The Ghosts of Japanese Folklore

The Ghosts of Japanese Folklore

Emperor Sutoku (1119-1164), who died in exile, becomes an onryō (vengeful spirit) (1856)—ukiyo-e (woodblock print) by Utagawa Yoshitsuya (1822-1866), Wikipedia.
Emperor Sutoku (1119-1164), who died in exile, becomes an onryō (vengeful spirit) (1856)—ukiyo-e (woodblock print) by Utagawa Yoshitsuya (1822-1866), Wikipedia.

A close friend of mine, whom I met in Bangkok, has always been too interested in ghosts—their stories, also in mysterious techniques by which contact could be made with them. A Burmese of Theravada Buddhist background, she is greatly influenced by the animism of her homeland. I find her to be exceptionally intelligent—and we have had some wonderful conversations on literature, philosophy, politics, culture and social issues. Normally, you wouldn’t expect people who are so intellectually gifted in these areas to suddenly, during dinner, start talking of dead bodies in a marshland.

She once, with another mutual friend, claimed she was summoning spirits with the help of six pencils (each person holding three, forming a rectangle). The pencils moved—when questions were asked! Up and down, side to side, very rapidly—and it was evident my friends weren’t voluntarily bringing about these shifts. When I witnessed this, I just laughed. I was convinced of the reality of the invisible presence, but I wasn’t scared or too curious.

Recently, however, my understanding on the matter was broadened. I now “get” my friend’s fascination. Whether we can contact and communicate with ghosts or whether ghost stories are factual or fictitious—that is not something that I still care much about. But my keenness as to why ghost stories exist at all has definitely been sharpened. I found a very sophisticated take on the issue offered by Devalina Mookerjee, a translator of Bengali literature (from eastern India). She maintains that when these ghost stories are told, especially by the marginalised, “they embody a hope that the universe has a sort of corrective mechanism built into the scales of justice, that wrongs will be righted, if not in this life, then the next…The degree of anchoring in strict truth becomes less important in such narratives, because they are meant to tell of collective understandings of life.”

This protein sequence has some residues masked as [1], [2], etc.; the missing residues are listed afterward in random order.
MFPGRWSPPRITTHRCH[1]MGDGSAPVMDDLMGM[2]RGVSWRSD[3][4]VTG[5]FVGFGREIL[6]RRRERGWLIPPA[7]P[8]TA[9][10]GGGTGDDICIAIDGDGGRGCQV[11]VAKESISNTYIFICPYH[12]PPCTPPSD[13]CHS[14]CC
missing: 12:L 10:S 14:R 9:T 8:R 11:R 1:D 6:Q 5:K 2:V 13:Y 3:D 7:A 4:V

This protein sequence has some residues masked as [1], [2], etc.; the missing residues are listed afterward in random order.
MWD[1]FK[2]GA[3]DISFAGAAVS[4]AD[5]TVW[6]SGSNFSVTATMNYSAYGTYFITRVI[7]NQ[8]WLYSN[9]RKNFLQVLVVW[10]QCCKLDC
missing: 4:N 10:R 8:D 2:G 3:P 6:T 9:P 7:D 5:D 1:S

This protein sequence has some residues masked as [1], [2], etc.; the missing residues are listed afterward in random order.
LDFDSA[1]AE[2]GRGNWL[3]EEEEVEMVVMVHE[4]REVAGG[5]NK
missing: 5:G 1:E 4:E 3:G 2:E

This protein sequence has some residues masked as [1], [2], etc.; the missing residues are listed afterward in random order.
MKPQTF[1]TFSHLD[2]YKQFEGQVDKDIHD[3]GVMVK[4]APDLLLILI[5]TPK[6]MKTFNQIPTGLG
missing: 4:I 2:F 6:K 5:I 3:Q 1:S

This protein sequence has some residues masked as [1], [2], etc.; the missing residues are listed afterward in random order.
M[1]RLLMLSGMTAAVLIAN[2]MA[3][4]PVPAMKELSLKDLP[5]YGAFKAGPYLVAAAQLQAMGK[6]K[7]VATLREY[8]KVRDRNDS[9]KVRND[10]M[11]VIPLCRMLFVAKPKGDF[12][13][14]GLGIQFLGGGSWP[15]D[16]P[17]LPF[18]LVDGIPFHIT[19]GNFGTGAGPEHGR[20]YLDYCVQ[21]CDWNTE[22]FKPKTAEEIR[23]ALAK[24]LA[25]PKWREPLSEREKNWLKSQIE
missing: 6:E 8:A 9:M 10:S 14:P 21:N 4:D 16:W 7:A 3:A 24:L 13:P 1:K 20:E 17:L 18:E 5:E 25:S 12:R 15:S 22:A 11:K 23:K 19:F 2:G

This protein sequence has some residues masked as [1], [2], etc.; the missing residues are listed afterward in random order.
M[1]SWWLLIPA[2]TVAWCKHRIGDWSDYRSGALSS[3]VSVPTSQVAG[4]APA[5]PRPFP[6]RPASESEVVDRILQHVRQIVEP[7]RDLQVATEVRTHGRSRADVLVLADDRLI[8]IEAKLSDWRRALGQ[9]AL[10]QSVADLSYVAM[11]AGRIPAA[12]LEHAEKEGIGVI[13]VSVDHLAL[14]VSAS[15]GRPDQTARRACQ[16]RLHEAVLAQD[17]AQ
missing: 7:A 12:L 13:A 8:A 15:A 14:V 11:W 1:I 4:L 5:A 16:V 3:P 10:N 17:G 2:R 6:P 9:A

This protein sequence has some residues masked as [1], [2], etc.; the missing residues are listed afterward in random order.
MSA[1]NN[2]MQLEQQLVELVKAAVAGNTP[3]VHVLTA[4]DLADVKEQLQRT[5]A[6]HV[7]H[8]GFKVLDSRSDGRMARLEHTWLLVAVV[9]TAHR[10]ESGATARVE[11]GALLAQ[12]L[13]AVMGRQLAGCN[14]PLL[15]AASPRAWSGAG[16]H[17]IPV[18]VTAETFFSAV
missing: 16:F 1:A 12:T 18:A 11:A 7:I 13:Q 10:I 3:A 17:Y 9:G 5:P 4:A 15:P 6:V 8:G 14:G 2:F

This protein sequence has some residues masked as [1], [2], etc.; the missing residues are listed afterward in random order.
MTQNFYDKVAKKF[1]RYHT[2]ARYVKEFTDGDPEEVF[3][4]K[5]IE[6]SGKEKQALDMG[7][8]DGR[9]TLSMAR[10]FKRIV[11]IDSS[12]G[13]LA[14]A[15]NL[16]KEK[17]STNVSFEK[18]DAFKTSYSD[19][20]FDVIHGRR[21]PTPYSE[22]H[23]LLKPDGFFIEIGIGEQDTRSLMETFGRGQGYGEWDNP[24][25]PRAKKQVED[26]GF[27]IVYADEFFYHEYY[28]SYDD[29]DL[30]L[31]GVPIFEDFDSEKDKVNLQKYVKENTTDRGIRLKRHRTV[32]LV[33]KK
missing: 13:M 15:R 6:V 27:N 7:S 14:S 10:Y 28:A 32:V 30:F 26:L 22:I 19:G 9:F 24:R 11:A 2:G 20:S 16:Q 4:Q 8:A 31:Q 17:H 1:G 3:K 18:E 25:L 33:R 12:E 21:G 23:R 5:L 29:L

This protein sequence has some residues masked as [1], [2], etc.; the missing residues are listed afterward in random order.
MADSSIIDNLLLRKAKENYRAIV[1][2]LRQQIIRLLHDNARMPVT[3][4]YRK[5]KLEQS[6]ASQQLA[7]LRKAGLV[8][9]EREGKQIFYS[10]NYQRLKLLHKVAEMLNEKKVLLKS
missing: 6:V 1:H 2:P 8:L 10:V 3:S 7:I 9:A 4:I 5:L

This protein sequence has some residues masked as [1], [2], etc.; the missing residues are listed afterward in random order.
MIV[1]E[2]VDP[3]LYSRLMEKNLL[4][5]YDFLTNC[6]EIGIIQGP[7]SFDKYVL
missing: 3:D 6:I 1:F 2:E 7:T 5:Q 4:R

Shimobe Fudesuke and the Ghost of the Woman in the Waterfall (1865) by Tsukioka Yoshitoshi (1839-1892), Wikipedia.
Shimobe Fudesuke and the Ghost of the Woman in the Waterfall (1865) by Tsukioka Yoshitoshi (1839-1892), Wikipedia.

Mookerjee presents another weighty insight. If ghosts did not exist, we would have to invent them “because we need a socially acceptable understanding for the very important idea that the past rarely moves on and disappears. It hangs around our lives, and looks over our shoulders as we try to make decisions, forge relationships, and walk towards the future. Fragments of the past habitually intrude on the present…”

When I think of representations of ghosts in art—particularly the indignant and restless aspect of their personalities owing to unfair treatment or unfinished  business—my mind immediately goes to Japan. In my teens, I discovered Hollywood remakes of Japanese horror films like Ring (1998) and Ju-On: The Grudge (2002). In 2019, I encountered “Japan Supernatural” at the Art Gallery of New South Wales—which shed light on several folkloric spirits and creatures in the country. The classification is complex, and straightforward dichotomies of benevolence or malevolence, angelic or demonic may not always be applicable to the characters.